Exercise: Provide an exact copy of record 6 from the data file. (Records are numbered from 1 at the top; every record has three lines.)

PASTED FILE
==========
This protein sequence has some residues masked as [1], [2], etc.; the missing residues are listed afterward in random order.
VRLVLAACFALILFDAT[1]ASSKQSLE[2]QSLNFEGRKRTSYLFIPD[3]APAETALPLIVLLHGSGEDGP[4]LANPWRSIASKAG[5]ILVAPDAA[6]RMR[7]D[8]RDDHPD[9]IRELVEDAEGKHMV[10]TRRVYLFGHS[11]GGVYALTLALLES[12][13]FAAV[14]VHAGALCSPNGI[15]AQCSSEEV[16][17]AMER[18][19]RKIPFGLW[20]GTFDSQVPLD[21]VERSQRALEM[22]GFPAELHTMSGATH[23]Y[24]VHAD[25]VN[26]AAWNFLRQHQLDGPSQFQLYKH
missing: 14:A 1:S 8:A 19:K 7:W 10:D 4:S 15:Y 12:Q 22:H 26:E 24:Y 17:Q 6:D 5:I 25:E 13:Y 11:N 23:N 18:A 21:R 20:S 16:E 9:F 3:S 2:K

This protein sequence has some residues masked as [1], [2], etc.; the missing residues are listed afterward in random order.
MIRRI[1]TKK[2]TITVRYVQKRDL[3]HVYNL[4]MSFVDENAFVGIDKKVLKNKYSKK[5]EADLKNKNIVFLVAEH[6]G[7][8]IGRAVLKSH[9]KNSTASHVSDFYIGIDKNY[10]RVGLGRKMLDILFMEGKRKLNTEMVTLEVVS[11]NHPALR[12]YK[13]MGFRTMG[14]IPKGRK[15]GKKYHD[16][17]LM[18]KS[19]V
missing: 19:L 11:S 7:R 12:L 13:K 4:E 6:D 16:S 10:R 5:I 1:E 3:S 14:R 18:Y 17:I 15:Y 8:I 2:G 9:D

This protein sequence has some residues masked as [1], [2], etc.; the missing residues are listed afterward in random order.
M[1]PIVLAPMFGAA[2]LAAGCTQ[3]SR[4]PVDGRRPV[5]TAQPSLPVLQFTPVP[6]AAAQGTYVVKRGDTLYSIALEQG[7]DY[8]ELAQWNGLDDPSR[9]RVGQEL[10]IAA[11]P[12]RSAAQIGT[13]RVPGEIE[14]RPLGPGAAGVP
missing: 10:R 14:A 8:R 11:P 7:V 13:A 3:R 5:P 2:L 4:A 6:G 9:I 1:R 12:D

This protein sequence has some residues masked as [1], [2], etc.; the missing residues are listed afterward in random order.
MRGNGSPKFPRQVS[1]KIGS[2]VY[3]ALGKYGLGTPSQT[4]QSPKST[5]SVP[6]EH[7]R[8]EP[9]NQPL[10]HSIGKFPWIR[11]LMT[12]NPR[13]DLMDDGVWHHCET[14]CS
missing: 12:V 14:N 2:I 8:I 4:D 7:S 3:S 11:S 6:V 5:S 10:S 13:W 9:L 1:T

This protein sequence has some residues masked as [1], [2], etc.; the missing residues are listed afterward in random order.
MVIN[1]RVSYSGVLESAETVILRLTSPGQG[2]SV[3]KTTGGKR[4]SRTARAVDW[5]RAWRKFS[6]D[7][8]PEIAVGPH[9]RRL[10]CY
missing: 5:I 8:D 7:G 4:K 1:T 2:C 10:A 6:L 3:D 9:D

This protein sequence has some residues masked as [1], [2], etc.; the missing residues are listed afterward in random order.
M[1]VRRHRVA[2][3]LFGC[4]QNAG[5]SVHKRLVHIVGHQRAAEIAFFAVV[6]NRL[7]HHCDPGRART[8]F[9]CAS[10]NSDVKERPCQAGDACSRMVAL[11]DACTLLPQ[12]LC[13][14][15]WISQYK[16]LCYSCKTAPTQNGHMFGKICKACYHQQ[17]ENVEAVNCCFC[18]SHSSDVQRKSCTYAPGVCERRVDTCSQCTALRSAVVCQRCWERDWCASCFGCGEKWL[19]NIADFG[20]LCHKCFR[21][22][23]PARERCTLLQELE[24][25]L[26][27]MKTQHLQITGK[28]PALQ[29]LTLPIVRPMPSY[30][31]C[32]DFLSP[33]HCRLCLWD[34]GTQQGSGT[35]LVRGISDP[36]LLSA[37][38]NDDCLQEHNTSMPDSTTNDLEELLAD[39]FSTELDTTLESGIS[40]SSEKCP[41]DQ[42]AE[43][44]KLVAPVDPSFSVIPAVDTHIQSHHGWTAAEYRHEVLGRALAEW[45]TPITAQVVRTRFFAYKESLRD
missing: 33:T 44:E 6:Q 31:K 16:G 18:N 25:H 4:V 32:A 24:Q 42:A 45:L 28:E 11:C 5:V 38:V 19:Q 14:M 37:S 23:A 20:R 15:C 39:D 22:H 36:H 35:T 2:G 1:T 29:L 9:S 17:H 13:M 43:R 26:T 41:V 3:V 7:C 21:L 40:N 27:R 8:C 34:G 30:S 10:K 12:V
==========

This protein sequence has some residues masked as [1], [2], etc.; the missing residues are listed afterward in random order.
M[1]VRRHRVA[2][3]LFGC[4]QNAG[5]SVHKRLVHIVGHQRAAEIAFFAVV[6]NRL[7]HHCDPGRART[8]F[9]CAS[10]NSDVKERPCQAGDACSRMVAL[11]DACTLLPQ[12]LC[13][14][15]WISQYK[16]LCYSCKTAPTQNGHMFGKICKACYHQQ[17]ENVEAVNCCFC[18]SHSSDVQRKSCTYAPGVCERRVDTCSQCTALRSAVVCQRCWERDWCASCFGCGEKWL[19]NIADFG[20]LCHKCFR[21][22][23]PARERCTLLQELE[24][25]L[26][27]MKTQHLQITGK[28]PALQ[29]LTLPIVRPMPSY[30][31]C[32]DFLSP[33]HCRLCLWD[34]GTQQGSGT[35]LVRGISDP[36]LLSA[37][38]NDDCLQEHNTSMPDSTTNDLEELLAD[39]FSTELDTTLESGIS[40]SSEKCP[41]DQ[42]AE[43][44]KLVAPVDPSFSVIPAVDTHIQSHHGWTAAEYRHEVLGRALAEW[45]TPITAQVVRTRFFAYKESLRD
missing: 33:T 44:E 6:Q 31:K 16:G 18:N 25:H 4:V 32:A 24:Q 42:A 45:L 28:E 11:C 5:V 38:V 19:Q 14:M 37:S 23:A 20:R 15:C 39:D 22:H 36:H 35:T 2:G 1:T 29:L 9:S 17:H 13:M 43:R 26:T 41:V 3:V 7:C 21:L 40:N 27:R 8:C 34:G 30:S 10:K 12:V